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Grigory Mudrov tells what objects, on which he worked, became the subject of his pride, and also why it is necessary to preserve monuments of history and culture.

Petrovsky Travel Palace, the poet Maikov’s residential house on Bolshaya Spasskaya, GUM and the Bakhmetyevsky bus garage on Obraztsova Street. All these buildings are monuments of the history and culture of Moscow, and Grigory Mudrov, one of the most authoritative and respected Moscow experts in the field of preserving cultural heritage objects, had a hand in their restoration.

“The importance and necessity of the restorer’s work is explained by the fact that heritage is the most important factor in the formation of national identity. You don’t have to go to museums, watch movies and performances, or read books, but it’s impossible to bypass architectural monuments. Our history, its meaning and outstanding achievements are concentrated in the objects of cultural heritage. And you can feel all this, if only by observing them around you. ” These words of Grigory Valerievich can be considered the motto of his creative path.

The future architect was born in 1960 into a family of hereditary metro builders. From childhood he was fond of drawing, and the desire to connect his life with architecture appeared already by the age of 12-13. Then he entered the Moscow Architectural Institute, from which he graduated with honors, and was engaged in teaching there for 15 years. It is noteworthy that Mudrov’s diploma project, dedicated to the restoration and reconstruction of the city of Borovsk in the Kaluga region, hung for a long time in the reception room of the Central Council of the All-Russian Society for the Protection of Historical and Cultural Monuments in Gagarinsky Lane.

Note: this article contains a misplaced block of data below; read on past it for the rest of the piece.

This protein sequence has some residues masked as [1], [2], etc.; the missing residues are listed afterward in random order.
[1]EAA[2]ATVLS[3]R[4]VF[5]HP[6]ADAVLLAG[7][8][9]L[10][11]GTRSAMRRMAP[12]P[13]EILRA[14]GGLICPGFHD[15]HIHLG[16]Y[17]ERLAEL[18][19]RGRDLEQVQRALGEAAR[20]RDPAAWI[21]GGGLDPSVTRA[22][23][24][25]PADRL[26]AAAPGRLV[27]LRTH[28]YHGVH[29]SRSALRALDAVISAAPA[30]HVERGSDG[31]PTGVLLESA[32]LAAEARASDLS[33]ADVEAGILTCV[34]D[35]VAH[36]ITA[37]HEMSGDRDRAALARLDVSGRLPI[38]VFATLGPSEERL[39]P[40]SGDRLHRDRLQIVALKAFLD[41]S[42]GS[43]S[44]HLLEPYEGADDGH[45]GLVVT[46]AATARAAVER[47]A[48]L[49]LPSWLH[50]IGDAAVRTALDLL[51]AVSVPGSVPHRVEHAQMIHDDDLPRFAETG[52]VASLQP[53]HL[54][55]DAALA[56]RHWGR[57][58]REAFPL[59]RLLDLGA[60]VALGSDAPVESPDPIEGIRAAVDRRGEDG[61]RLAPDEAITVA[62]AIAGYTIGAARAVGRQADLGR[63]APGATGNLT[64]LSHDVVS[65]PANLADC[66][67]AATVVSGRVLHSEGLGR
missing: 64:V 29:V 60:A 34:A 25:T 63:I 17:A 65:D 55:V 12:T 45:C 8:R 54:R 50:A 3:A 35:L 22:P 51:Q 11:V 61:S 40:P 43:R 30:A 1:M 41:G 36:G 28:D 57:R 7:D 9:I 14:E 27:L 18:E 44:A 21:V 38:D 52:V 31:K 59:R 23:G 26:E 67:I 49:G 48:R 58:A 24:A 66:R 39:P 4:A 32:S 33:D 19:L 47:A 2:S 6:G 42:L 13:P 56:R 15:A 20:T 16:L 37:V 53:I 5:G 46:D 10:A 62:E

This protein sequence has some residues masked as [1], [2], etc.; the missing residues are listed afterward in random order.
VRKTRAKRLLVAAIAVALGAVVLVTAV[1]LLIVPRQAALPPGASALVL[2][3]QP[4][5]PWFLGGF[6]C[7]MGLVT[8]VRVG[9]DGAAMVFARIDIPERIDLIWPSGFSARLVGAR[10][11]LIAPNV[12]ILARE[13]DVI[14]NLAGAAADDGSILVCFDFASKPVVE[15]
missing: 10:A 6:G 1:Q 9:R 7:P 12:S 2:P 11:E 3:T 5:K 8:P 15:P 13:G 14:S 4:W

Beauty lifeguard

Grigory Mudrov began his career as an architect-restorer in the 1980s. According to him, those times were difficult, and the list of losses of architectural monuments was huge. But gradually everything began to change.


Grigory Mudrov recalls Tommaso Montanari, an Italian art critic and culturologist, who said that entering a public building, walking along the nave of an ancient church, even just walking along the historic square means materially entering the stream of history.

“This is why what we call cultural heritage today is one of the most powerful reservoirs of the future. Dostoevsky wrote that “beauty will save the world,” but beauty will not save anything at all if we do not save beauty, ”the restorer is sure.

Principles of classical restoration